Second, when we look at all of Proverbs, there is an overarching theme of wisdom, with the book written to attain wisdom and discipline (1:2). We know that the fear of the Lord is the beginning of wisdom (1:7, 9:10). Wisdom is personified as a woman in chapters 1, 3, 4, 8, and 9. When we arrive at the end of the book, we see, "Charm is deceptive, and beauty is fleeting: but a woman who fears the Lord is to be praised." This verse echoes what we have been reading throughout the entire book: The world will focus on the external, the temporal, but those who are wise believers will fear the Lord. So we have wisdom described throughout the book, then we have wisdom enacted in this faithful woman's life. As Proverbs' context makes clear, this poem applies to all believers growing in wisdom, not just married women. It highlights the attitudes and character traits cultivated in the believer over a lifetime of walking with the Lord. We see trustworthiness, acts of service for loved ones, care and concern over the welfare of the poor, diligence and discipline in work, creativity in providing, words that edify… the list could go on. Wise living, beginning with the fear of the Lord, is something we should all strive for throughout our lives – "In all your ways acknowledge him, and he will make your paths straight" (3:6).

    Finally, when we talk about wisdom as believers, we will always arrive at Jesus. Christ is our wisdom from God (1 Cor. 1:30), the embodiment of wisdom on earth (Col. 2:3). He lived the perfect life we could not. We will not live up to the ideal outlined in Proverbs 31 in this lifetime, but He has done it in our place. While it is good to have this exemplary model to grow towards, it doesn't need to be discouraging. Instead, the Gospel reframes this poem so we are filled with gratefulness for a Savior who made a way for us. We are a new creation; the old has passed away, and the new has come (2 Cor. 5:17). We are meant to live IN Christ, in the power the Holy Spirit provides, and never in our strength. We will become what He has called us to be, and His grace will train us to live self-controlled, upright, and godly lives (Titus 2:11). Praise God!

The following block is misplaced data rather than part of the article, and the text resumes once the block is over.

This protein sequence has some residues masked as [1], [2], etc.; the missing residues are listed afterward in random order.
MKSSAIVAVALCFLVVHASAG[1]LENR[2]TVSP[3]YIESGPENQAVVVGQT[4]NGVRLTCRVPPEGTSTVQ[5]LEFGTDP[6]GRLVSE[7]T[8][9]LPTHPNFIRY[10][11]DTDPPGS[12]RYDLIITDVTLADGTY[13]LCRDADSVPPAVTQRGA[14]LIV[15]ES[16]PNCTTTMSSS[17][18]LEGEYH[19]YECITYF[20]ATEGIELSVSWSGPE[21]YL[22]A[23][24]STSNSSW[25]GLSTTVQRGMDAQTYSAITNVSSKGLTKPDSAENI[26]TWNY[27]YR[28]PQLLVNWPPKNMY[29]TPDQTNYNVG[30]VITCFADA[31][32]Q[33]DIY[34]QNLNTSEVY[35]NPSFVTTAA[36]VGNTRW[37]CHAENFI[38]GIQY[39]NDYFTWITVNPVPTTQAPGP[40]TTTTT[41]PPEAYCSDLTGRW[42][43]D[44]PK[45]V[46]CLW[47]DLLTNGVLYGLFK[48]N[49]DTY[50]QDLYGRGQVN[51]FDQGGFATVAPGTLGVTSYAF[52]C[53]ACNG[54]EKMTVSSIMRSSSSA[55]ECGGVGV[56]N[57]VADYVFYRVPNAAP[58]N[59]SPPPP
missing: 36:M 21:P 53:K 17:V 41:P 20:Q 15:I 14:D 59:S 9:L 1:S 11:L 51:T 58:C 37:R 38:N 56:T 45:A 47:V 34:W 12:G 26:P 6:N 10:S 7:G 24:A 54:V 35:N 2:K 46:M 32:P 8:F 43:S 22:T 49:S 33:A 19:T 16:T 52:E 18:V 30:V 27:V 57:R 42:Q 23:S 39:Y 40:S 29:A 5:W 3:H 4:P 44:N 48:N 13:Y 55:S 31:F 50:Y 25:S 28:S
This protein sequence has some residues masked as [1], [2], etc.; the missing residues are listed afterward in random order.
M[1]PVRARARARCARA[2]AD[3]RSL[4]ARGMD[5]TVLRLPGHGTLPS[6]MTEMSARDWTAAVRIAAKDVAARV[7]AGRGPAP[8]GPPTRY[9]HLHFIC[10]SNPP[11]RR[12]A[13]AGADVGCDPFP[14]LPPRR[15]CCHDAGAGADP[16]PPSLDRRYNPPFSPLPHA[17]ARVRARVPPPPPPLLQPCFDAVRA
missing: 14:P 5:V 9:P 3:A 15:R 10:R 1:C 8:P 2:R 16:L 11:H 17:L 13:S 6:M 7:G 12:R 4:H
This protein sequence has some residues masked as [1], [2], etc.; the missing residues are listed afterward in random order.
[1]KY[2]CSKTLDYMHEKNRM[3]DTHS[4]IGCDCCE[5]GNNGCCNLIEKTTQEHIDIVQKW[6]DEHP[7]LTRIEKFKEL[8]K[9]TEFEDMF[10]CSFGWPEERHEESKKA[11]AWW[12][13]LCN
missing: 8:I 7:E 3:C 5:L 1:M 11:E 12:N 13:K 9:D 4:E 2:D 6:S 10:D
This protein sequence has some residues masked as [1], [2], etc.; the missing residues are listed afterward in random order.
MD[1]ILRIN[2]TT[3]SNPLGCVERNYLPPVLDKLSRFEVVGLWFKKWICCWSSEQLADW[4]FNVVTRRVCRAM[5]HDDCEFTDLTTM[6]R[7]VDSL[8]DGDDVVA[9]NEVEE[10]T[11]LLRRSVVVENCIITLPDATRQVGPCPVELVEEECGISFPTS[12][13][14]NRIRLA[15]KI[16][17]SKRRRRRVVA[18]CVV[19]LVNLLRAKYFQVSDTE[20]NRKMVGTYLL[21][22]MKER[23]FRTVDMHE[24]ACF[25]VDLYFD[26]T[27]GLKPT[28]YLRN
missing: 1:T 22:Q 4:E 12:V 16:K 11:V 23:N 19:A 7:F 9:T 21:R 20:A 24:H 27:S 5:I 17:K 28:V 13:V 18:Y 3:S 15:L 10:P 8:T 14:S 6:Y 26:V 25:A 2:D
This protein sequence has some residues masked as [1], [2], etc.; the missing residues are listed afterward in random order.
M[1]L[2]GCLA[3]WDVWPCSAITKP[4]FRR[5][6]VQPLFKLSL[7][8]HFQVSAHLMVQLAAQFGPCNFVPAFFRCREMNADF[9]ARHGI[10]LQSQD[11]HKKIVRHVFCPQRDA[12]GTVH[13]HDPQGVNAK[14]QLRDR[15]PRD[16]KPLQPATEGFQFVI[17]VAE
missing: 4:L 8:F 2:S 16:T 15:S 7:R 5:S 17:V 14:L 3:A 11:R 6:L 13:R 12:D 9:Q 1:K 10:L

As I read through the Proverbs 31 woman now, I still think she is quite a lady. Rather than experiencing intimidation, though, I feel admiration. I am grateful to witness the outworking of wisdom through the seasons of her life. I can say of her, "Wisdom, you are my sister" (Prov. 7:4). She fought the good fight, ran the race, kept the faith, and there is in store for her a crown of righteousness (2 Tim 4:7-8). And I rest in knowing the same is true for me because my Savior has gone ahead of me and is preparing a place for me (John 14:3). He has also sent a Helper, the Spirit of Truth (John 15:26), to guide me in this imperfect life. I can trust He will use every circumstance for His glory, every hurt for His honor. I can do the good works He has prepared in advance for me to do (Eph. 2:10), in the strength and hope only He provides.